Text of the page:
Finding Biomarkers in Huntington’s Disease

The applications of AI technology are rapidly expanding as Canary Speech identifies biomarkers through voice. Canary’s technology can be trained to detect conditions or illnesses that are traditionally difficult to identify, or those where early identification is crucial to treatment.

These capabilities prompted a partnership between Beth Israel Deaconess Medical Center (Harvard Medical School’s teaching hospital) and Canary Speech. Together, they successfully detected speech changes in patients of Huntington’s disease (HD), a genetic disorder that progressively breaks-down brain cells. The symptoms of HD vary in both degree and presentation. While involuntary or impaired movements are the most obvious symptoms of HD, some individuals experience cognitive and psychiatric disorders which are much less overt. Approximately 30,000 individuals have Huntington’s disease in the US.

Traditional solutions may do too little, too late

Currently, healthcare professionals gauge speech motor impairment by rating their patients on a scale of 1-4. This presents two problems; first, this method is highly subjective to the individual conducting the examination. Second, fluctuations in speech patterns are very subtle in early stages of the disease and are therefore difficult to identify until the disease has progressed to a more advanced stage.

Even more troubling, motor impairment is only one symptom of HD. Psychiatric and cognitive disorders change speech patterns, but recognizing these changes is much more difficult than with motor impairment. This can be especially detrimental for undiagnosed individuals with HD. Psychiatric and cognitive decline may present as depression, OCD, bipolar disorder, and slowness in processing thoughts leading to misdiagnosis and inappropriate treatment.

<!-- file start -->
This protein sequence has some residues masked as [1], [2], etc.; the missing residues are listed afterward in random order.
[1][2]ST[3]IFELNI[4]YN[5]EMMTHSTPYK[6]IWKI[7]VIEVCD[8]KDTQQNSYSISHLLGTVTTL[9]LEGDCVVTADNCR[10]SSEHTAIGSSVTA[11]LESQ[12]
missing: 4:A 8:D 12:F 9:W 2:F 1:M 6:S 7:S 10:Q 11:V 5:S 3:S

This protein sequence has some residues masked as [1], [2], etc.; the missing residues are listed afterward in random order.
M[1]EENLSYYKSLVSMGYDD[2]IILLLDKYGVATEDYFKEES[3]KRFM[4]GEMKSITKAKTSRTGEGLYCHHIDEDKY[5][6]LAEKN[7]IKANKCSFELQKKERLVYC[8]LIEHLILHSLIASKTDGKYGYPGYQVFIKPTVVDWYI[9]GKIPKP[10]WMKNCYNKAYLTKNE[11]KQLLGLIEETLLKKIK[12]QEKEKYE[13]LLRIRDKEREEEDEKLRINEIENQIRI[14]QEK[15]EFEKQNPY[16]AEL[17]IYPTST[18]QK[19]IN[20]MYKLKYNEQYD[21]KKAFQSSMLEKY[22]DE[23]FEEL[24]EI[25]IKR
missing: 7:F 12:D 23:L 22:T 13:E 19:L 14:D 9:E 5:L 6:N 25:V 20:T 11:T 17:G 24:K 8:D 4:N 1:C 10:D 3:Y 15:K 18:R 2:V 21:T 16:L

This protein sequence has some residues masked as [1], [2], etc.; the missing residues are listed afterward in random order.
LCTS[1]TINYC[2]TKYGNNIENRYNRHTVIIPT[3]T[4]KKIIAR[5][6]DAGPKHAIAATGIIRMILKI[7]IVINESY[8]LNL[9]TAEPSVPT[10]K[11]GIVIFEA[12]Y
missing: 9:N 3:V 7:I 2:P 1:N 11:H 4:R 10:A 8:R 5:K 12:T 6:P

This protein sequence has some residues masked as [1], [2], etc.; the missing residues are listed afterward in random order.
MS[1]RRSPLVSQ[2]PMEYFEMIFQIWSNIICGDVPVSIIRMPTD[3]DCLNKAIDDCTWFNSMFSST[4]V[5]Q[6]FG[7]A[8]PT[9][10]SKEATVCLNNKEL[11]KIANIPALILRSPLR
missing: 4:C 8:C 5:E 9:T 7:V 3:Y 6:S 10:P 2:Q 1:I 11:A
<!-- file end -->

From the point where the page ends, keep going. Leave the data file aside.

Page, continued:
AI can identify subtle changes earlier

AI technology is powerful. Not only can it identify changes in speech earlier than the human ear, it can identify changes in individuals affected psychiatrically and cognitively as well.

At the annual meeting of the Huntington Study Group in November, Beth Israel presented findings of its joint study with Canary Speech, “Audio Analysis of Acoustic and Linguistic Features in Huntington’s Disease.” In this trial, Canary Speech’s model was successfully trained to identify vocal biomarkers of HD.

Canary’s biomarker data enabled the analysis which identified more than 1,000 features of speech differentiating healthy patients from HD patients. These features include speech dynamics, duration per word, words per second, bandwidth, and contrast, along with many others.

Four charts indicating the difference in means between healthy patients versus patients with Huntington's disease according to vocal feature.

Sierra, L.A, Ullman, C.J, Hildebrand, K, Dierker, J.S, Mwangi, M, O’Connell, H, Frank, S.A, Laganiere, S. 2022. Audio Analysis of Acoustic and Linguistic Features in Huntington’s Disease. Annual Huntington Study Group, 3-5 November, Tampa, FL.

AI and Huntington’s, moving forward

Canary Speech’s technology can detect sensitive speech changes related to HD. Now that indicative vocal features have been identified, machine learning will be able to generate better models to detect early changes in HD.

In the future, we see Canary Speech’s technology widely used as the gold standard to screen and monitor patients experiencing psychiatric and cognitive decline. With many symptoms that don’t immediately point to HD, Canary’s technology can rule out expensive and invasive tests for patients or provide healthcare professionals a real-time indication that further HD testing is necessary. 

The results of this training are exciting and additional trials are scheduled to continue honing the HD model. Download the Beth Israel – Canary poster here.